Tuesday's Tech Tip!
3 Quick Lesson Plan Ideas That Utilize Technology
Letting students use technology to create presentations, reports, journals, etc., can be an easy way to introduce technology in a lesson plan or project.
If you’ve been teaching longer than a few years, you already know that it can be tricky to be a “perfect” teacher all the time. While we might play the part of perfect when it comes times for evaluations and such, most of the time we tend to fall back on what we know – which usually isn’t the latest and greatest technology.
Unfortunately the lack of planning time and huge amounts of expectations in the classroom create a challenge when it comes time to work in some technology-based lessons. In many cases, there just isn’t time to learn about the sites or figure out how to use them – no matter how great they looked in the thirty minute meeting you had with the technology specialist last week.
Rather than just blowing off improving technology in the classroom, you should look for ways to use it more simply. The key to this is to let the students create with technology – it’s far less time-consuming for the teacher than having to create a lot of content yourself. Here are a few quick lessons that have a great technology tie-in that shouldn’t take more than fifteen minutes to plan or organize.
GoAnimate.com – It’s an animation website (wait, don’t panic!) that your students can use to create their own short movies. All you have to do is send students to the website on the library or computer lab computers. Have them set up their own free accounts and explain that there are very limited choices for free accounts when it comes to customization of characters, but they are creative enough to work around that.
Once they are signed in, they should create an animation in one of the available “worlds” to perhaps summarize a book or short story, deliver a speech they have written, teach a lesson on a particular topic or introduce themselves or their ideas to the class. It’s a great way to present student work without having to force students to the front of the room.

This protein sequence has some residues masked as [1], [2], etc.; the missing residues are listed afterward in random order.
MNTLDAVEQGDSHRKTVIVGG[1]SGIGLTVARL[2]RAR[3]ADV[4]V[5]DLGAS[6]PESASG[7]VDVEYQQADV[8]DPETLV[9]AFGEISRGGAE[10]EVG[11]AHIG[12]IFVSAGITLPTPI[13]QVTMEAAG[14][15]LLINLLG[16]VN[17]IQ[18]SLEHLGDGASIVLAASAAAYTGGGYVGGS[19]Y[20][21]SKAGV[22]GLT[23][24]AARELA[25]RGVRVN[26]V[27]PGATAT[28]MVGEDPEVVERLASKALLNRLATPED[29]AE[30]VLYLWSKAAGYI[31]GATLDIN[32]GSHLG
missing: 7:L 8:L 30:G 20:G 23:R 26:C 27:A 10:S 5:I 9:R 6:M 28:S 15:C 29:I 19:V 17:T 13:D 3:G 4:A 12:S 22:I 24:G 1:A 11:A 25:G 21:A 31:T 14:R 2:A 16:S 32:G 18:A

Voki.com – Another great, simple website that students can jump right into. Voki creates talking, somewhat animated avatars. Have students write poetry or speeches and then create a Voki to actually read the message aloud. Or make a final deliverable for a formal paper a bit more interesting by having a Voki that the student has created read it aloud to you.
Both Voki and GoAnimate are “cutesy”, but often letting students play with a website gets them much more engaged in what you’re asking them to do. Rather than just the typical ‘write a summary of the article’, tell students to create a Voki to describe it instead. It uses the same principle of summarizing and picking out main points, but it also lets students dabble in the sorts of things that make learning ‘fun’ to the digital mind.
Blogger.com – If your students have access to Blogger, have them use the blogs instead of a journal to outline ideas or create products for your assignments. Since the blogs are visible to the world, you might assign pen names (that you would know, of course) if your students are underage – and be sure to get permission ahead of time. Stress to students that having published work means it must be mindful of the audience and cautious at the same time.
Let the students write journal entries, address prompts you’ve set up, or summarize chapters of the text or novel you’re working on in class. One idea that is a bit more involved and “out of the box” is to have students set up the blog as if they are the main character in a novel or perhaps even a scientific element or historical figure. They must stay “in character” throughout the blog posts and post a minimum number of times exploring concepts, ideas and plot points through their posts. You would need only to go to their posts to view the blogs when the assignment is finished to create a grade. You could even have fun leaving comments for your students to have them respond with deeper thoughts on the posts – much like a more traditional reading response journal.